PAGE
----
zbs/GTD/KPI/effi^productivity #succinctly

See zbs^GTD^QQ

  • zbs — real, core strength (内功) of the tech foundation for GTD and IV.
  • GTD —
  • KPI — boss’s assessment often uses productivity as the most important underlying KPI, though they won’t say it.
  • productivity — GTD level as measured by __manager__, at a higher level than “effi”
  • effi — a lower level measurement than “Productivity”

##most used(GTD+)Generic know-how4WallSt developers

#1 java — the ecosystem
#2 c/c++ — not yet my chosen direction
#3 dotnet including c#, WCF, remoting, windows debugging …
#4 py — purely automation in most places(easy instrumentation); advanced py systems in a few places

# unix power user tools – including scripting, instrumentation… More widespread but depth is seldom required compared to SQL and python. More well-defined as a tech skill than windows dev.

# SQL/stored proc — losing pole position in low latency and big data environments, still dominant in traditional apps

# Excel add-in and automation

# javascript

establish tech stronghold(GTD+nlg)]each team

Note – focus is job performance, not IV.

To survive in a team,need unique technical specialty in a key area.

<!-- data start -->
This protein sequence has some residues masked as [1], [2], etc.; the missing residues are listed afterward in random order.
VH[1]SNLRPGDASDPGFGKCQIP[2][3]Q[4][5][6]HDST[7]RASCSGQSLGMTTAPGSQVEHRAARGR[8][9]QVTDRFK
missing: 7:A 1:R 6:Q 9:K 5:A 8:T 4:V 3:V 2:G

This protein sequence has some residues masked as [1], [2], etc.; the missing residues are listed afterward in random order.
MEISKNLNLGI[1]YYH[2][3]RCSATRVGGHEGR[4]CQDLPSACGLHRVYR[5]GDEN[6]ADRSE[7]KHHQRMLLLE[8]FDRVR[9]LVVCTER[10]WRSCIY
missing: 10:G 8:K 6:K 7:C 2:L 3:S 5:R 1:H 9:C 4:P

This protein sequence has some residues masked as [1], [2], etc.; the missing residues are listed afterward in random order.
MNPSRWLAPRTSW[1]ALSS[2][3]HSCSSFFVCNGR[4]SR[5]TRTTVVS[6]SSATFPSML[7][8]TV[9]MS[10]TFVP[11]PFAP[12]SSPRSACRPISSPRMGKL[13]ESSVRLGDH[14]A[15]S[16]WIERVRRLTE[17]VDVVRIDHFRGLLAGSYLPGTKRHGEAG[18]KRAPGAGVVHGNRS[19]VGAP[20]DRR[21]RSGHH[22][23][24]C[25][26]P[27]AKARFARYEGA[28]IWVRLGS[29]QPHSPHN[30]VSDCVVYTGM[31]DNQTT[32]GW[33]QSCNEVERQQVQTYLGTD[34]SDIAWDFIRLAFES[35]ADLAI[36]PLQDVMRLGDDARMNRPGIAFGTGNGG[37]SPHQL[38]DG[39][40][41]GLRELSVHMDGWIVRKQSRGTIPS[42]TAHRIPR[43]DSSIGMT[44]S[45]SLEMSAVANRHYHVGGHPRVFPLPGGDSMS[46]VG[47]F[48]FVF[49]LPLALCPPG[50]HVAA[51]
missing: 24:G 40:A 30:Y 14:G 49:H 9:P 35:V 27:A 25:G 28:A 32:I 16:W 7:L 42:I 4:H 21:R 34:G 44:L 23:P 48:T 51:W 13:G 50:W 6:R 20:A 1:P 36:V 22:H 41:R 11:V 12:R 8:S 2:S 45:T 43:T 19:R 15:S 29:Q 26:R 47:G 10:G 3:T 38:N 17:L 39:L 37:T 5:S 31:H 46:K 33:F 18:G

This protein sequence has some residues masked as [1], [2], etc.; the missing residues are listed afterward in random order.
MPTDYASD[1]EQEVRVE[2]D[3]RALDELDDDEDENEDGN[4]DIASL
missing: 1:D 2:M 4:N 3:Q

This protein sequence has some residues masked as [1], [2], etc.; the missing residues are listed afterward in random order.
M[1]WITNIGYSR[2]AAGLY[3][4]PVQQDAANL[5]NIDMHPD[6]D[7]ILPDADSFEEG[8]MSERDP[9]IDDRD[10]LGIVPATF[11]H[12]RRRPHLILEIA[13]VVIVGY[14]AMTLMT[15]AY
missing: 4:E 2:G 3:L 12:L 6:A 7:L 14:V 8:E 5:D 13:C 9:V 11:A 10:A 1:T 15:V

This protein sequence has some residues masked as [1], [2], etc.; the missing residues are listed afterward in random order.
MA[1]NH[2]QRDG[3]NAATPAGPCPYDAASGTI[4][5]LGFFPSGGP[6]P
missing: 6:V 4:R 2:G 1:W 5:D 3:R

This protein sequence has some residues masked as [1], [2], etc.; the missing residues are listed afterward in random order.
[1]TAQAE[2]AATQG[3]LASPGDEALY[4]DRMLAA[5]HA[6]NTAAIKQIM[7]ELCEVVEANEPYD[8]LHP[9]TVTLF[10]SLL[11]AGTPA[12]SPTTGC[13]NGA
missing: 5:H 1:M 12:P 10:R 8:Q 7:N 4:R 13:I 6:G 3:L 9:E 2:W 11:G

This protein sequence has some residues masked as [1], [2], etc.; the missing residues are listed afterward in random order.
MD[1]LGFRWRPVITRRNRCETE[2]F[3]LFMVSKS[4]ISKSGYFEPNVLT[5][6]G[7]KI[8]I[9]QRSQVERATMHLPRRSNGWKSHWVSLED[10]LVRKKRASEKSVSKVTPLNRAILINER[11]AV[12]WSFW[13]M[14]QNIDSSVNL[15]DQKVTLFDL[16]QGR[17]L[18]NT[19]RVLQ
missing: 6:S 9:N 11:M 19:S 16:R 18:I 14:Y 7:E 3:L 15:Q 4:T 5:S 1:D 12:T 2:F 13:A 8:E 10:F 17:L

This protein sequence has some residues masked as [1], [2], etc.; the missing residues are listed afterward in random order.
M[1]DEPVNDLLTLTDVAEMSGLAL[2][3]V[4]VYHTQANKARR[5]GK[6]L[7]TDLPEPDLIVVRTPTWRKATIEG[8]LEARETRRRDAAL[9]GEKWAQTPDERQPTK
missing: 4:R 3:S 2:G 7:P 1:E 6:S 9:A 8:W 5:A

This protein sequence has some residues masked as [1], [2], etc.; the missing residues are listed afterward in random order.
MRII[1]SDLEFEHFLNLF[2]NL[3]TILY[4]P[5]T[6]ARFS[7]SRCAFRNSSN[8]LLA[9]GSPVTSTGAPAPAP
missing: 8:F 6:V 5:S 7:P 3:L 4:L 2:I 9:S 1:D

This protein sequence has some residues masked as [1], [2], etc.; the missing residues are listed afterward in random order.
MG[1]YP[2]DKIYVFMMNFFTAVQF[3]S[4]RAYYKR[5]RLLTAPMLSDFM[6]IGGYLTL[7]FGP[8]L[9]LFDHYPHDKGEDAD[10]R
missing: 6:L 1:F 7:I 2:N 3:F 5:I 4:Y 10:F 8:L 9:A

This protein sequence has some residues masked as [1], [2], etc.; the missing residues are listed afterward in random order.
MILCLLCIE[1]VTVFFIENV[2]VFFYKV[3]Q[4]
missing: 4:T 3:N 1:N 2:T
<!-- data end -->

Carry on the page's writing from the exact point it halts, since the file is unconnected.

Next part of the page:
With the possible exception of the Citi Muni team, I have not seen a banking IT team to tolerate a “dead weight” guy. To do reasonably well in any financial IT team, I often need some “hard” strength (like an subject matter expertise), not just soft skill. If within your team you have a unique technical strength in a complex and important sub-system, then you can “name your price”, and you are kind of irreplaceable. Perhaps a go-to person. Some team members don’t have any expertise but survive on strong relationships. I’m unable to do that. In the past teams, I think many team members have such a strength. If I don’t have it, my position would be less established, less solid.

  • 😦 😦 stirt? Worst experience. Was good at the insignificant preferences framework; canceled trades